Using trenchless technologies to rehabilitate pipes saves the City $13 million annually
Operating the City’s wastewater treatment infrastructure during off-peak hours, where possible saves $3.1 million annually
An in-house program to replace lead water pipes on private property saves $620,000 annually
Proactive leak detection program has saved an average of $358,000 annually since 2019
Hamilton's system currently has a combined 5,266 kilometers of water and sewer pipes and more than 250 separate facilities with a total value of over $14.6 billion ($4.25 billion of water, $3.14 billion of stormwater, and $7.25 billion wastewater assets). Approximately 146 kilometers of water and sewer pipes are identified for major repairs or replacement in the next five years.
The 2023 average residential water and sewer bill in Hamilton was $877. The 2024 average residential water and sewer bill will increase to approximately $965, and even with the 2024 increase, our rates will remain among the lowest in Ontario.
Winter Snow Removal
With the winter weather approaching, we wanted to provide a reminder about the snow removal process and safety tips to ensure the smooth delivery of City services following a snow event.
The City's targeted service levels for snow removal aim to have road and sidewalk clearing completed within 24 hours after the end of a snow event based on priority service areas. The clock starts after the completion of the winter event which includes but is not limited to stopped snowing, no drifting, blowing snow, or freezing rain. More details on service levels and prioritization for the various classifications of roads can be found here.
You can follow along using the plow tracker found here for roads and here for sidewalks. If your sidewalk/road hasn’t been cleared within 24 hours of the end of a snow event, we ask that you report your concern directly to City staff at [email protected] or by calling 905-546-2489. This is the most effective way to get quick action on your concern. They will not be able to respond to every inquiry but do make note of the information shared and take it into account as removal operations progress.
Residents are reminded that the clearing of windrows (the snow at the end of your driveway left by the plow) is the homeowner's responsibility. Knowing that we all have neighbours who are unable to do this work themselves due to medical or mobility concerns, we encourage all Ward 12 residents to help each other out if they are able.
When clearing snow, do not blow or place snow onto the roadway.
On waste collection day, place your garbage container, blue boxes, and green carts in a space that is visible. Do not place items on top of or behind snowbanks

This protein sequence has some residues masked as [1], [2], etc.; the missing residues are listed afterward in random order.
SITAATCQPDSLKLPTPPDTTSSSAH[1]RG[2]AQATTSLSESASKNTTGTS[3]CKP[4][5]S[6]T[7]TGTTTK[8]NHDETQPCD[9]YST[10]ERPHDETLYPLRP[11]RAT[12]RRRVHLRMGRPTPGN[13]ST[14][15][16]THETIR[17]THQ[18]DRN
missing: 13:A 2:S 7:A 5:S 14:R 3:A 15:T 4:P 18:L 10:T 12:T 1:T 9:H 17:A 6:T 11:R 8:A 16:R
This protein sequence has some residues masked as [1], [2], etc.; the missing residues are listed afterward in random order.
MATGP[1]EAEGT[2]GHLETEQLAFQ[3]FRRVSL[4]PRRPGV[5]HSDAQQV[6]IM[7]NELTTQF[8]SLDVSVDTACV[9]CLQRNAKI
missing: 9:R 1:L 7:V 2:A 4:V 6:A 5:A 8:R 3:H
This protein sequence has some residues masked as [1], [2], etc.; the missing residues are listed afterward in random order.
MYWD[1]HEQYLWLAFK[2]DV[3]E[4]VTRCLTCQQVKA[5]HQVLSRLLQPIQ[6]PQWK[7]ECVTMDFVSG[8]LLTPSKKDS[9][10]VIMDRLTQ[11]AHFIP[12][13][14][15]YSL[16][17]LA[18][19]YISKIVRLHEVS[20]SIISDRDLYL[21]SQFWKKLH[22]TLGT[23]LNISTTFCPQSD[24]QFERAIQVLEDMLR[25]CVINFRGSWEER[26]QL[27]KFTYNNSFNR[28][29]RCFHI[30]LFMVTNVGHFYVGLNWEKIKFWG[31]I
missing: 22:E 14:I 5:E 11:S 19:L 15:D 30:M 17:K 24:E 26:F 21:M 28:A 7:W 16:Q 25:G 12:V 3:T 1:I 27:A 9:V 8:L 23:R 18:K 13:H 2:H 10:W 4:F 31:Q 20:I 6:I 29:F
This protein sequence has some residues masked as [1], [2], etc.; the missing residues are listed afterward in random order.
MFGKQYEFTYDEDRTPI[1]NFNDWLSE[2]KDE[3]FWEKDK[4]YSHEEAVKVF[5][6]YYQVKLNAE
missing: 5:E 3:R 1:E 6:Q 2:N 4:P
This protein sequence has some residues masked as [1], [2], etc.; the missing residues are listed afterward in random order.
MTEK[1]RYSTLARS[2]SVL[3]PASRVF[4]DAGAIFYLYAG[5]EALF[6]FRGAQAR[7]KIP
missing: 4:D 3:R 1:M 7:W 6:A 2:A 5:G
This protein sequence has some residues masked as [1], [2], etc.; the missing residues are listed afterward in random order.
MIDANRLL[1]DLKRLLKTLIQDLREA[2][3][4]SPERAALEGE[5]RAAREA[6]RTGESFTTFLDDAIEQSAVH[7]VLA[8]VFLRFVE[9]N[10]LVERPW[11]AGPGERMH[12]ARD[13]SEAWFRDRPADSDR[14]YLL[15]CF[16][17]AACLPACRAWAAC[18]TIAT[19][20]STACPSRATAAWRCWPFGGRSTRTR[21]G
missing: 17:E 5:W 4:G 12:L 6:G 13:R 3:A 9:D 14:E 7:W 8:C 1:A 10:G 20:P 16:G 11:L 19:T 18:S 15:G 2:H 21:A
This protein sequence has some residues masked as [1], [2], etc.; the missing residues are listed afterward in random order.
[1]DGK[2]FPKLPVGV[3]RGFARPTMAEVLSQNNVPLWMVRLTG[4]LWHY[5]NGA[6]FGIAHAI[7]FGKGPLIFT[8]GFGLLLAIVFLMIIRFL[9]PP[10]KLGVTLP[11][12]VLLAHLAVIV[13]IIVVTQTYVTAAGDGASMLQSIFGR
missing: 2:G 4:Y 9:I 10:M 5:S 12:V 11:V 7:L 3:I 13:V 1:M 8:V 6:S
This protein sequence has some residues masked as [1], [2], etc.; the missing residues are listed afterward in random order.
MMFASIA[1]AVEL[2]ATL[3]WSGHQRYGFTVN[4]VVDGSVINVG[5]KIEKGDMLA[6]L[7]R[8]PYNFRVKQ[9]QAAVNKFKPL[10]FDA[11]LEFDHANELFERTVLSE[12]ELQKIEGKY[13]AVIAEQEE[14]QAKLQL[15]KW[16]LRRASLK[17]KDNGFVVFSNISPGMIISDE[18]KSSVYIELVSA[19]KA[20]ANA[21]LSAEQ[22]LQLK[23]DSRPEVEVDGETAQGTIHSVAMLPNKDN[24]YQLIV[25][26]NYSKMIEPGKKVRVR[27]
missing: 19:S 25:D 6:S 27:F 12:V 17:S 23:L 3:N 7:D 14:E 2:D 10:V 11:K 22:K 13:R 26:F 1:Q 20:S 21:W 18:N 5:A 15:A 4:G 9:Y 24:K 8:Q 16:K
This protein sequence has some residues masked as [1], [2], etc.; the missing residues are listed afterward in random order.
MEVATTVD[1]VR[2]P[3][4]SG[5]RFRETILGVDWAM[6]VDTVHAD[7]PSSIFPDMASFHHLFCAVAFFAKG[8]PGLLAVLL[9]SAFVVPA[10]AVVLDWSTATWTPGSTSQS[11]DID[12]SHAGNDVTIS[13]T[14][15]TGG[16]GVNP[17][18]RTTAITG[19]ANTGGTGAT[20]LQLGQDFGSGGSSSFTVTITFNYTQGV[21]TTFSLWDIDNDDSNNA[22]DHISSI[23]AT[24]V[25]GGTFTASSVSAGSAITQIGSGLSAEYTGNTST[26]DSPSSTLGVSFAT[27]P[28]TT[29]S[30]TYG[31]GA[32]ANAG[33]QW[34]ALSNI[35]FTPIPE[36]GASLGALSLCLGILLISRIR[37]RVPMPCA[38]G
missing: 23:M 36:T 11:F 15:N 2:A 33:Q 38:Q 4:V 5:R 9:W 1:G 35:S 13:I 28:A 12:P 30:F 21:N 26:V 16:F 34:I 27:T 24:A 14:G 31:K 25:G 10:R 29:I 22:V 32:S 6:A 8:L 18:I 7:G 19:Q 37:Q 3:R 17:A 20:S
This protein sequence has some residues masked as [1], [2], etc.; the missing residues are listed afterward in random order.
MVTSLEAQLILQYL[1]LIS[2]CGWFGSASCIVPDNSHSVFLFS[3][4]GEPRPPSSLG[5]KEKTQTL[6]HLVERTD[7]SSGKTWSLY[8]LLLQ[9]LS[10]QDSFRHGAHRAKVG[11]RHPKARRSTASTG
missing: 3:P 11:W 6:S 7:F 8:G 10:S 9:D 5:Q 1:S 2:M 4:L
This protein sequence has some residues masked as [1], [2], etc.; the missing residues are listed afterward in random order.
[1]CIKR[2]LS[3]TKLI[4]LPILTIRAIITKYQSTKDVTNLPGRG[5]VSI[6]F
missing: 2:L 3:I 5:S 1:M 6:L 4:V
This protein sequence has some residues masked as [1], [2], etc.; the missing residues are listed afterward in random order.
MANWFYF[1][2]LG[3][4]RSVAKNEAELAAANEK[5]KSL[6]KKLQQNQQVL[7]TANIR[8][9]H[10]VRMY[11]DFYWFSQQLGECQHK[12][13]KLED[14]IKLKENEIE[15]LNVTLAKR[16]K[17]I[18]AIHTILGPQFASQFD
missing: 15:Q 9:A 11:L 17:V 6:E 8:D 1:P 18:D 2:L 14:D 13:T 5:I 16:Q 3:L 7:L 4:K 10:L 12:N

Where possible, keep your vehicles off of the road during and immediately following a snowfall to allow for thorough plowing of roadways
Keep fire hydrants clear of snow to allow for emergency access
If there is damage to private property, please report the damage by calling 905-546-2424 ext. 5742 or emailing [email protected]. Note that the City does not replace or repair damaged landscaping items located within the City road allowance.
For more information about the City's snow-clearing response, please see the City's website
Snow Angels is a program to assist Hamilton seniors and residents with disabilities with a financial subsidy to help them meet the requirements of the City of Hamilton Sidewalk Snow Clearing By-law. The subsidy can be used to pay for snow removal needed to clear the sidewalk and to provide safe walking access to the front door and through the windrow left by the snowplow. This subsidy is not to be used for whole driveway snow clearing.
Applicants must meet ALL of the following criteria:
Be a resident of Hamilton
Own your home AND must live in the home during the winter season
Are unable to remove your snow and have no one living in the home who is physically able to remove snow
65 years of age or older and/or have a physical disability
Have a total household income below the current Statistics Canada Low-Income Measurement for your family size
Learn more at this link
Better Homes Hamilton
The City of Hamilton is on a mission to achieve net-zero greenhouse gas (GHG) emissions by 2050. To do this City Council approved the design and development of a Home Energy Retrofit Program Opportunity: The Better Homes Hamilton program. Substantial energy bill savings can be achieved by making your home more energy efficient.
The Better Homes Hamilton (BHH) program is meant to provide low-barrier access to property owners with upfront capital to retrofit their buildings to reduce greenhouse gas (GHG) emissions, improve energy efficiency, and live more comfortably.